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Rock and Aqua Salts

Posted: Tue Mar 11, 2008 11:55 pm
by clovisc
Rock and Aqua Salts in Alaska

Got a huge surprise in the mail from Golden a couple days ago... two of them, actually... :D

Kristi gave me permission to post pictures and a review, so here goes... I apologize that the pics aren't the best (not the best camera, and weird Alaskan lighting), but hopefully, that'll just make you folks a bit more curious!

Before I begin, HUGE thanks to Sal and Kristi for making this happen... I really can't express my gratitude enough. These are exactly the sort of H1 knives I daydreamt about a couple years ago when I was in the Peace Corps in rural Zambia... it's amazing to have hold and use something I wished would exist on so many occasions.

And big props go out to Sal and Ed for two outstanding designs!

First impressions... the Rock Salt absolutely floored me. It's enormous... which made it hard for me to realistically imagine myself carrying and using it for EDC. I thought it might actually be "too big," unwieldy, or uncomfortable. (I should have known otherwise...) Also wondered just how comfortable it would be to use something so big. I marveled at the deep hollow grind, and wondered just how that recurve would perform.

The Aqua Salt seemed just about perfect, from the moment I handled it. The size, ergos, weight, 3D texturing, blade shape... it was every bit the ultimate EDC knife I imagined myself using in the forest, at sea, and on the beach. This knife felt like an old friend... or like, that girl you finally meet after dreaming about her for years... completely perfect.

The sheaths have a really unique, appealing look to them. No, they're not kydex... but its easy to get over that after you give them a chance. The belt loops are unusual... it also functions as a clip, which means I can clip the smaller Aqua Salt into my pocket, or the pocket on my chest waders. I really like that. :D The knives fit snugly, and lock soundly into place. I admit to being a bit nervous about a non-kydex sheath (it's FRN, right?) without a tec-lock... but after carrying the knives for a bit, I've come to appreciate the functionality of the sheaths. The spyderbugs on them look awesome, as well... they more than make up from the minute aesthetic difference of non-kydex. It's a little difficult to adjust the configuration of the clip / belt loop... strangely difficult to get the screws into place (am I doing it wrong, I wonder?)... but I hardly ever change it, so no big deal. I'd say these are extremely functional sheaths -- as functional and secure as kydex, at a smaller cost I can appreciate.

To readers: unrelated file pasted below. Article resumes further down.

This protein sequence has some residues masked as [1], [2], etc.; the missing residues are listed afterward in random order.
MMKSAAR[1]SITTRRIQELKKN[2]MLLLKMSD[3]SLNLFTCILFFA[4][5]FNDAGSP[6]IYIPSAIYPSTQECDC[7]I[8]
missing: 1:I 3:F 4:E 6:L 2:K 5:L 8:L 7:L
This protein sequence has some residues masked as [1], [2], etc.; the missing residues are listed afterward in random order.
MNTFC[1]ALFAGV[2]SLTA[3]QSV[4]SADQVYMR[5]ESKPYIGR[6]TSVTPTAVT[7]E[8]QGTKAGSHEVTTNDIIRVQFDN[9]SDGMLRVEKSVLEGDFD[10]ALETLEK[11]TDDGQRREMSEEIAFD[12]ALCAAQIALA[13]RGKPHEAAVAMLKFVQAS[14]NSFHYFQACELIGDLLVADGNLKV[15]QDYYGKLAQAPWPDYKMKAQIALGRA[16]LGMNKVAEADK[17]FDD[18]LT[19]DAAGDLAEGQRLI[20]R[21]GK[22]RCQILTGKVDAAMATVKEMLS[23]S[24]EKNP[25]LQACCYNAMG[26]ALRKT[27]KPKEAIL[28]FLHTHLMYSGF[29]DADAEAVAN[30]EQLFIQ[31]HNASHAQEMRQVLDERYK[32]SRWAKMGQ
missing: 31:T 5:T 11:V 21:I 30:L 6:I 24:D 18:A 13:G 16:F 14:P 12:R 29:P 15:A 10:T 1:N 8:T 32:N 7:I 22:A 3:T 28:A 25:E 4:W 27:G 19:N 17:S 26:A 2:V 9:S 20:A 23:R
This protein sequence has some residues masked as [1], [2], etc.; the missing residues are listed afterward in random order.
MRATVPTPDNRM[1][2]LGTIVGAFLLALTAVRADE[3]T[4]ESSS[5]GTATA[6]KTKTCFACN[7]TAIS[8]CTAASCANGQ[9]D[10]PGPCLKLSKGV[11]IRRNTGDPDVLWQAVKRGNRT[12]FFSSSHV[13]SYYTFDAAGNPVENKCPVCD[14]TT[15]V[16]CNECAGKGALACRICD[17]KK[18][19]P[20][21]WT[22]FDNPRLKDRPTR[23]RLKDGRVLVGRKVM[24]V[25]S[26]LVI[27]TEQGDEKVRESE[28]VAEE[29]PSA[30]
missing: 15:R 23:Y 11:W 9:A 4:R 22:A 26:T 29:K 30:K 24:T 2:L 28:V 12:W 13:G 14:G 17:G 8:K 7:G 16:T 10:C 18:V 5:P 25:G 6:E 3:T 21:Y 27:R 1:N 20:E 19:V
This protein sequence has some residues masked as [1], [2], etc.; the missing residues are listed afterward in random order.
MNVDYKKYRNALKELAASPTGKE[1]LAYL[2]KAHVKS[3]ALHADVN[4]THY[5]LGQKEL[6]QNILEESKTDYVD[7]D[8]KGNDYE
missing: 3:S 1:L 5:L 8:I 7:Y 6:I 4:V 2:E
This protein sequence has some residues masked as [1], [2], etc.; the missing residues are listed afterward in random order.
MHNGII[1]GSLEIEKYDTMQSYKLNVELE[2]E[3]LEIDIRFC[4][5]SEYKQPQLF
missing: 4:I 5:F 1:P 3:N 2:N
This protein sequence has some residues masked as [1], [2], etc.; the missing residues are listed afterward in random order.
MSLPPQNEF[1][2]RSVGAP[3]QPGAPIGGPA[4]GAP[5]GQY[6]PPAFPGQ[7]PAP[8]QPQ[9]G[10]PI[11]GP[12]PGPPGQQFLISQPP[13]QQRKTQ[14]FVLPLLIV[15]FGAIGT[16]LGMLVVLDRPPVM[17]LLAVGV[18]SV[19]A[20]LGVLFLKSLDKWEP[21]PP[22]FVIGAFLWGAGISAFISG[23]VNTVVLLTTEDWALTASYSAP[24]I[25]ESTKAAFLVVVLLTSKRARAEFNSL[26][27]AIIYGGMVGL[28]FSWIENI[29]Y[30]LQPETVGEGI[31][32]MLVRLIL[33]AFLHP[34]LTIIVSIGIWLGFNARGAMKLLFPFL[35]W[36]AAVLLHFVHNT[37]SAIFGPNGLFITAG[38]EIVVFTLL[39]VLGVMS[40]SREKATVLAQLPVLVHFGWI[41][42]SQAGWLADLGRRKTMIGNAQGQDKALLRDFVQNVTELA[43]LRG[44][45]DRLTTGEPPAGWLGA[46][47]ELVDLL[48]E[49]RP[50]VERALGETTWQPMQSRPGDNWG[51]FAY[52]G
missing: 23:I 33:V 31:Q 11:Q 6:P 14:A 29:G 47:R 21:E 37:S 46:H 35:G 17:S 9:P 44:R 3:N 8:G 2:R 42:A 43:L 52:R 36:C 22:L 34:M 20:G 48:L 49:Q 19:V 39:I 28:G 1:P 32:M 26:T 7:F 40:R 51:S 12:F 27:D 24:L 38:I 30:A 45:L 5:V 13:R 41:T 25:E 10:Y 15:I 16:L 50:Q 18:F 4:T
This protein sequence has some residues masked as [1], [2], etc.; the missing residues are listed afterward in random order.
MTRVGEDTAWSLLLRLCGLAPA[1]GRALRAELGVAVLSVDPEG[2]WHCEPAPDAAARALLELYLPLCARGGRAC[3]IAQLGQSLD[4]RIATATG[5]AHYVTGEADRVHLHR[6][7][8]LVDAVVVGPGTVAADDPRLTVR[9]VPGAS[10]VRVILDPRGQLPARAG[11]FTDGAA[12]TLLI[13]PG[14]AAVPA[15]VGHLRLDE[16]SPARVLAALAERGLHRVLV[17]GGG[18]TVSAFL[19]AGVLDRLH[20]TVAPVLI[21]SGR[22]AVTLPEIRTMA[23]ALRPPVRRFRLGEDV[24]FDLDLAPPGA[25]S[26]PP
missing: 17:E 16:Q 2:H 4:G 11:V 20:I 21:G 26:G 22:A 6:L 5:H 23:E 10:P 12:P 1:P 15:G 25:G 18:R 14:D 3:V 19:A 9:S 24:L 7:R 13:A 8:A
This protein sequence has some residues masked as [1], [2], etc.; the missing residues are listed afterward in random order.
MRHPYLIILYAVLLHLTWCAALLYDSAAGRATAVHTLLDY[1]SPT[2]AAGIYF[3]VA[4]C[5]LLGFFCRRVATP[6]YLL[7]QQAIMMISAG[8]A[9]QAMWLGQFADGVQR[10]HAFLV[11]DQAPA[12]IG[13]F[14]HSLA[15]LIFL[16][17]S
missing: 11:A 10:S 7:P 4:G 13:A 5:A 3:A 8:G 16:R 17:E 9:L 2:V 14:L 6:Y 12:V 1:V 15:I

Anyway... on to the knives!!!

I've seen Sal describe the Rock Salt as Spyderco's "Jungle Knife." I'm not in Africa anymore, nor are there jungles handy... but Revillagigedo Island, where I live, has temperate rainforest aplenty. Not to mention plenty of beach and ocean.

So out I went to Tongass National Forest, for a couple hours of playing with Spyderco's two most formidable H1 knives in old growth rainforest. :D As I'm sure you can imagine I was extremely psyched! So psyched, in fact, that after I arrived, I didn't feel bad neglecting some of the finest steelhead fishing in the world as I played with my new spydies!

I took great care not to disturb the formidable beauty of the forest. Something as impressive as the Tongass deserves all the respect one can muster. I performed my testing in areas that already showed some pre-existing disturbance from humans (camping/recreation, and heavily-fished areas).

Old growth temperate rainforest represents the end of a 400 year natural cycle... meaning massive cedar trees, which eventually die, and fall to the forest floor. I found just such a gargantuan tree lying over a stream (they often lie in water, providing habitat for fish and invertebrates, for hundreds of years after they die)... a bit of an obstruction where it met the shore, so I didn't feel too bad taking the knives to it. Did some chopping on some limbs, as well as on the enormous trunk... the Rock Salt smacked easily through the wet cedar, into the dry wood. Man -- I gotta say... I never realized just how hard cedar was until today. (No wonder natives soaked woods before carving them!). Even so, the Rock Salt hacked away at the ancient, hardened wood with great success. You can see in one of the pictures I've included how well the Rock Salt performed chopping away wood at a young, VERY hard, dry (inside) limb... it took about 30 seconds for me to hack enough pieces away to halve it. Not batoning -- careful, quick chopping. I was sure that the Rock Salt would have lost some of its sharpness after all that work on hard cedar... but not at all!!!! Absolutely no chipping, or damage to the edge... which is very unlike any of my other experiences with H1. (I've cut line and fish on rocks while surf fishing, and seen some little ouches appear on my Pacific Salts, and my Aqua Salt enough to think of this slight edge rolling/dinging as normal).